Friends, neighbors, and people in the community may react negatively to the disability by avoidance, disparaging remarks or looks, or overt efforts to exclude people with disabilities and their families. [ Despite the passage of the Americans with Disabilities Act in 1990, many communities still lack programs, facilities, and resources that allow for the full inclusion of persons with disabilities. Families often report that the person with the disability is not a major burden for them. The burden comes from dealing with people in the community whose attitudes and behaviors are judgmental, stigmatizing, and rejecting of the disabled individual and his or her family (Knoll 1992; Turnbull et al. 1993). Family members report that these negative attitudes and behaviors often are characteristic of their friends, relatives, and service providers as well as strangers
Read more: Disabilities - Impact Of Disabilities On Families - Family, Development, Family, and Disability - JRank Articles http://family.jrank.org/pages/396/Disabilities-Impact-Disabilities-on-Families.html#ixzz1rOsqsSEk
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• What types of legislation have been introduced to address issues faced by people with disabilities?Weegy:
On January 23, 1990, the 101st Congress passed the "Americans with Disabilities Act of 1990" (ADA), which was then signed by President George Bush. [ It established comprehensive protection for people with a variety of disabilities in many aspects of public life.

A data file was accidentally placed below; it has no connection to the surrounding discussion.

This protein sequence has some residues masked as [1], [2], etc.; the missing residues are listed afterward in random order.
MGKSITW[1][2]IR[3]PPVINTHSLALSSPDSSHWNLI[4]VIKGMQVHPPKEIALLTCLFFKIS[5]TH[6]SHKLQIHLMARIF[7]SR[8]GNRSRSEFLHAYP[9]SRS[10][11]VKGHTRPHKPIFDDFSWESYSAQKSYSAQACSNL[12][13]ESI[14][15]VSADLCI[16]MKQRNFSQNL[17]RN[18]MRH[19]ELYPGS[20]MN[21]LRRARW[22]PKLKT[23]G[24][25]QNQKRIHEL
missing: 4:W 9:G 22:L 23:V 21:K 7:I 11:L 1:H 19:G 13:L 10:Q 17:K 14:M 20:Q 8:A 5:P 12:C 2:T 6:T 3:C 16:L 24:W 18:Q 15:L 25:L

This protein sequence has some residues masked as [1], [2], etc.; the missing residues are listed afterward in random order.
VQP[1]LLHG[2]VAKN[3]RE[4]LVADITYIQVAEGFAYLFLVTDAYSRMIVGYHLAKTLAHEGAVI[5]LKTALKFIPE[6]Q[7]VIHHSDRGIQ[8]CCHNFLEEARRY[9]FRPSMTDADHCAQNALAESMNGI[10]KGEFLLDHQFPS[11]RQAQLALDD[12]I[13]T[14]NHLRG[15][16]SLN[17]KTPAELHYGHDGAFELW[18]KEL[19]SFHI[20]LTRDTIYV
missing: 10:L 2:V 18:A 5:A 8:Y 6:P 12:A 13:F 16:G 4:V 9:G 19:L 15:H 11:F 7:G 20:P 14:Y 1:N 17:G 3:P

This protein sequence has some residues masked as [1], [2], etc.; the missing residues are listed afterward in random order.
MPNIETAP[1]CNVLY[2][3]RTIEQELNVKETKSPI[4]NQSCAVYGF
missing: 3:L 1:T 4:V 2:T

The impetus for the ADA grew out of the Civil Rights Movement of the 1960's. Federal legislation to protect civil rights initially focused on the prevention of racial discrimination. Having seen the federal government involve itself in protecting racial minorities, advocates for the disabled began to agitate for protection for their constituency as well.
Their first success came when, in 1988, the Fair Housing Act was amended to add people with disabilities and families with children for the classes of persons covered. Then in 1973, the Rehabilitation Act prohibited discrimination against someone with a disability by anyone receiving federal assistance, but it did not cover discrimination by employers, public accommodations in the private sector, publicly funded programs or those providing federal financial assistance. Coverage for all disabilities did not take place until the passage of the ADA. www.u-s-history.com/pages/h2050.html
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